More good writing advice: Don’t talk your story away.

Don’t think it away, either.

I have to admit I got this one from an episode of The Waltons called The Literary Man from Season One.

A older writer named A.J. Covington passes through Walton’s Mountain and regales John-Boy with tales of his travels and the stories he planned to write. Late in the episode, the old writer confessed to John-Boy that he didn’t really write any more.

He had made the mistake of talking his stories away.

I never heard of that, but it made sense immediately.

There’s something about the rhythm and crackle of decent writing that needs to come to existence on the page, not the tongue.

Once we speak it, we might compromise it somehow.

I don’t tend to talk my work away but I do have a tendency to think about my ideas too much. I try to avoid that kind of thought, though I don’t always succeed.

Instead, once I get an idea about a direction to take or a scene to tackle I try to get right at it; words on paper as quickly as possible.

More good writing advice: Don’t talk your story away.

Best writing advice ever!

I’m in deep into the sequel to my first novel,  John J. McDermott & the 1971 U.S. Open.

The working title (and my bet the final title) of the sequel is Cottonwood.

I am dedicated to moving the narrative along at a rapid clip. I hike fast. I play golf fast. I speak fast and I write fast, until I take a break, which I did too often with JJM.

That’s a mistake I will not make again. In fact, I’ve put a serious time limit on writing the narrative to the sequel. I want to finish the narrative by the end of 2019. It’ll take another three to five months to edit and format the dang thing, so it’s really not all that fast compared to other writers.

Anyway, I wanted to pass along the best writing advice I ever heard. The advice is in Doug Nichol’s 2016 film, California Typewriter and it came from the late Sam Shepard.

I’ll paraphrase the advice:

Never quit when you’re stuck. When you start up again you’ll still be stuck.

Now the funny thing is that I rarely consider myself to be struck. If I fail to work on my book it’s nearly always because I’ve been distracted by lesser things like work. But, there’s still a lot of wisdom and usefulness to what Shepard said. Since I heard his admonition I try to quit when I’m on a roll I know I can keep it going later. In fact, a lot of times the momentum of the roll is actually enhanced by the renewed energy that comes from taking a break to go on a hike or drink a fine IPA.

When I do nudge up against stuckness (to borrow a word made up by Robert Pirsig) I dedicate myself to the kind of written thrashing about that, if I’m lucky,  gets a few more words and hopefully good ideas onto the page. The small success of getting those kinds of difficult words down blunts the sharpness of feeling a little stuck and replaces it with the confidence that a way forward can be found with a bit more effort.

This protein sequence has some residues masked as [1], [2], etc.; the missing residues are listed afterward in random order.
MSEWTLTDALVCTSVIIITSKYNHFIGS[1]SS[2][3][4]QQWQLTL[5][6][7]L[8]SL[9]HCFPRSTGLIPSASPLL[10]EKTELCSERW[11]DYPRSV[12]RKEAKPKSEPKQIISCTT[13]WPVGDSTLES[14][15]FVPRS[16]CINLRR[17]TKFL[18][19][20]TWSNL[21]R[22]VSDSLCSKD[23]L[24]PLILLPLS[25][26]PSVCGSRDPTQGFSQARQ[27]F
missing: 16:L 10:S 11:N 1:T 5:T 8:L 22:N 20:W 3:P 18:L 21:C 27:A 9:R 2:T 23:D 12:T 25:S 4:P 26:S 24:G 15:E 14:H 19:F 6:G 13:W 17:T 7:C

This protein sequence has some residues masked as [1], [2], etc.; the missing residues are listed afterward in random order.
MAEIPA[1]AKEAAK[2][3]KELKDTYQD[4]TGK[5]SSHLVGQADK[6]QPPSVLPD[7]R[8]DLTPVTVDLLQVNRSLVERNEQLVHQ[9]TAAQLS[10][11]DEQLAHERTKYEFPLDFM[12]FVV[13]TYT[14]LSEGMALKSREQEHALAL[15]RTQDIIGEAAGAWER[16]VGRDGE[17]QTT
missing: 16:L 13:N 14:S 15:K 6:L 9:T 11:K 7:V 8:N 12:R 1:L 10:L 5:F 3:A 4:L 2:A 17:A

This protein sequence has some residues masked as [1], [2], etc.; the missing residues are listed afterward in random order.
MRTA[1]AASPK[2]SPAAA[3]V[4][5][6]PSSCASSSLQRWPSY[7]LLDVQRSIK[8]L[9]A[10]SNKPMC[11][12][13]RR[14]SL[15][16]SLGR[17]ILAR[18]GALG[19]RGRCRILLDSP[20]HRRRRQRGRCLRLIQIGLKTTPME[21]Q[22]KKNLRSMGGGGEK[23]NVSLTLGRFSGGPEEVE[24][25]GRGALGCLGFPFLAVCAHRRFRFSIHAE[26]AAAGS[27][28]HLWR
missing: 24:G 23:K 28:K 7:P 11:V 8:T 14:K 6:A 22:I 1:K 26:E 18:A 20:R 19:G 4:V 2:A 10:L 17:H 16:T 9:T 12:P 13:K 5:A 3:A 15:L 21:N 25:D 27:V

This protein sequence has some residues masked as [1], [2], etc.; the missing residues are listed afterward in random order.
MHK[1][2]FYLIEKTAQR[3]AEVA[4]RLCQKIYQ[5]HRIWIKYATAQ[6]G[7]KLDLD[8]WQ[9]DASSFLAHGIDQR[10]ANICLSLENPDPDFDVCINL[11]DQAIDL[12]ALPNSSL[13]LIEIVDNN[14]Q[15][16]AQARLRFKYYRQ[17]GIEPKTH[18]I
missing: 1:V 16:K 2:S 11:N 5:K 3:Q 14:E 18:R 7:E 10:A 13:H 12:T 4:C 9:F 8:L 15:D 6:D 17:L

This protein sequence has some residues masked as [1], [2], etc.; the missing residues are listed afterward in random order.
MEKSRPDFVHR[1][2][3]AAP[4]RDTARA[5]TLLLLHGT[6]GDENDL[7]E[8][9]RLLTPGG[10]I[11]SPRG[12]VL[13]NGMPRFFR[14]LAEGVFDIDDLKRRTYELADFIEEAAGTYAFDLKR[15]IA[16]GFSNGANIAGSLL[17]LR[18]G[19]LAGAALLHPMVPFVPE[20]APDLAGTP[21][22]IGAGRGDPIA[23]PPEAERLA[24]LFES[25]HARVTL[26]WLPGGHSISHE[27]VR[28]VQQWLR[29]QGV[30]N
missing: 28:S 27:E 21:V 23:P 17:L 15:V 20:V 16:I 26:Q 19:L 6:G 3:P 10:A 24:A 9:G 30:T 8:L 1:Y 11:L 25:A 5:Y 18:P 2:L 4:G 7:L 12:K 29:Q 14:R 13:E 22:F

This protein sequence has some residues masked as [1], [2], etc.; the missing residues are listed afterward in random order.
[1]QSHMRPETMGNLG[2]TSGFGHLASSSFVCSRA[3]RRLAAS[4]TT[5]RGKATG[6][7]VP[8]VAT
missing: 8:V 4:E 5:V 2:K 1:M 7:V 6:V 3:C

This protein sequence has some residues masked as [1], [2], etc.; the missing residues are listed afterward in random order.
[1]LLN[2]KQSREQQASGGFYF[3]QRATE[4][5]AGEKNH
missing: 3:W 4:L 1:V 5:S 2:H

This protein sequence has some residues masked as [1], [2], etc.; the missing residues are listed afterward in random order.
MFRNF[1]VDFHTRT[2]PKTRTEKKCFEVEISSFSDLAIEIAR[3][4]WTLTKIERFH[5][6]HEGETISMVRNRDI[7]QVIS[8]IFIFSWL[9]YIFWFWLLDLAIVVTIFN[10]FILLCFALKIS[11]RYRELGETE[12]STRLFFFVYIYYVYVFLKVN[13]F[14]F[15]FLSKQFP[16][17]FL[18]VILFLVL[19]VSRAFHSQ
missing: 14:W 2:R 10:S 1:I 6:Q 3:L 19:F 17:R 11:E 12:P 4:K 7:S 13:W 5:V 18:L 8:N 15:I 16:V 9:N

Anyway, think about what Sam said the next time you find yourself stuck.

 

 

Best writing advice ever!

One is not enough & four is not too many: My SeeMore FGP collection

I bought my first SeeMore FGP on a whim. The aged FGP was sitting forlorn deep in the used putter orphanage at my local golf shop.

I believe I paid $35 for my belovedFGP.

That FGP marked a significant development for my putting. Before I owned that putter, I had played many different styles of putters, never staying with any one design for long and always being disappointed with my putting.

Then came the FGP. That original SeeMore FGP forever changed my outlook on putting. Putts started to look makable and on good days, easy.

Yup, as of today I own four SeeMore FGPs. The original, the one my golf buddy has named, Big Daddy, stays home during most rounds. It will always be my favorite but I usually find myself using my only new FGP, a limited edition putter (mine is number 45 of 100), when I play. I like the all-black shaft a little better than the two-tone shafts of the originals.

All of my FGPs use brass heads. I have used a stainless version of the FGP before but something about the sound is slightly less satisfying to me. It took me forever to find an all-brass model then one day a fine example popped up with its original cover and a somewhat smooth SeeMore grip.

The SeeMore grip is great for originality’s sake but I prefer the superb Rosemark grip. The IOmic grip in the photo is a temporary stand-in while I wait for another Rosemark.

Used SeeMore head covers are hard to come by in good shape. I wish SeeMore would make a move to covers from AM&E but that’s only because I’m a relentlessly picky SOB. In addition to the old and new original SeeMore covers there’s my new UCLA cover and a simple but high quality leather cover from Stitch Golf.

My latest FGP acquisition is another adopted orphan. Its finish was rough but the face and top line were clean so I snapped it up for $30. I am waffling between the idea of refinishing the crinkle-black finish or leaving it rat-rod style. I did take one liberty with the putter. It was originally built to 36″ so I carefully cut it down to 34″ to match its stablemates and installed the IOmic for now.